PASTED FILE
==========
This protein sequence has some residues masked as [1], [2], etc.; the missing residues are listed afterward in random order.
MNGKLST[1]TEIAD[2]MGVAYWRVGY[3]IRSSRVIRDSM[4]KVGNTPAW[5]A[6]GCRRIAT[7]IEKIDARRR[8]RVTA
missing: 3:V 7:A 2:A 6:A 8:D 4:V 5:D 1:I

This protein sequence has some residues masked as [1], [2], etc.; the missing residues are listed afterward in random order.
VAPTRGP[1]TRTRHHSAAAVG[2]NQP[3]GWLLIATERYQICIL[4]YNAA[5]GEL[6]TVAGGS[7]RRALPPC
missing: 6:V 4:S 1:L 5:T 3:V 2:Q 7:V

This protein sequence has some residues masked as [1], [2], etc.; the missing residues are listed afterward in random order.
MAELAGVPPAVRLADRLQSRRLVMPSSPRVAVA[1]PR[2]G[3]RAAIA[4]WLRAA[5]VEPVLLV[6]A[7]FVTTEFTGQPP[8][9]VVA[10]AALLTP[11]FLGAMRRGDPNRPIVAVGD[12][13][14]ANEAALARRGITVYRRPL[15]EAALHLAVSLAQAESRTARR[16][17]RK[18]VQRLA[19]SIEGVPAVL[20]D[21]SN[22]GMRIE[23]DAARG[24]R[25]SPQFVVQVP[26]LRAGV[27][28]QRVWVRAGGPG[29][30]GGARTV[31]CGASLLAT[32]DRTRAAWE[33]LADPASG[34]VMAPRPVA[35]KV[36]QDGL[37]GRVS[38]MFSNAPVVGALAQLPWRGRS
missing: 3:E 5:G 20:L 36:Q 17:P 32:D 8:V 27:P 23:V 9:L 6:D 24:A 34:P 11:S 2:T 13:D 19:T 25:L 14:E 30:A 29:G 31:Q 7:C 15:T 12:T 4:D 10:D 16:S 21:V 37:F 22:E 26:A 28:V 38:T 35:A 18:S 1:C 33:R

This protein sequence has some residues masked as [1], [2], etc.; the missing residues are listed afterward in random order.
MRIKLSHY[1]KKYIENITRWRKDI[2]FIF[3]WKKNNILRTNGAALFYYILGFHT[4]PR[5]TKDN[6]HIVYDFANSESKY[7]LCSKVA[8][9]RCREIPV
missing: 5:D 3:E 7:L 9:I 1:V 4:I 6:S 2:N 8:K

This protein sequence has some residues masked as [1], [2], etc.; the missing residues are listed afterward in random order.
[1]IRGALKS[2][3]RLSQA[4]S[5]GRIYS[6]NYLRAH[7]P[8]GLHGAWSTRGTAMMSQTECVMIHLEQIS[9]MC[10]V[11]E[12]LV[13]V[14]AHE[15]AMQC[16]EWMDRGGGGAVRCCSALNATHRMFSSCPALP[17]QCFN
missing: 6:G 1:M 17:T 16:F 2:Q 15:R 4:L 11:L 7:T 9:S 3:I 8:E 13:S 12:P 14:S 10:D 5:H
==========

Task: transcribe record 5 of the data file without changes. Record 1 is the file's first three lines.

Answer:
This protein sequence has some residues masked as [1], [2], etc.; the missing residues are listed afterward in random order.
[1]IRGALKS[2][3]RLSQA[4]S[5]GRIYS[6]NYLRAH[7]P[8]GLHGAWSTRGTAMMSQTECVMIHLEQIS[9]MC[10]V[11]E[12]LV[13]V[14]AHE[15]AMQC[16]EWMDRGGGGAVRCCSALNATHRMFSSCPALP[17]QCFN
missing: 6:G 1:M 17:T 16:F 2:Q 15:R 4:L 11:L 7:T 9:S 3:I 8:E 13:S 12:P 14:S 10:D 5:H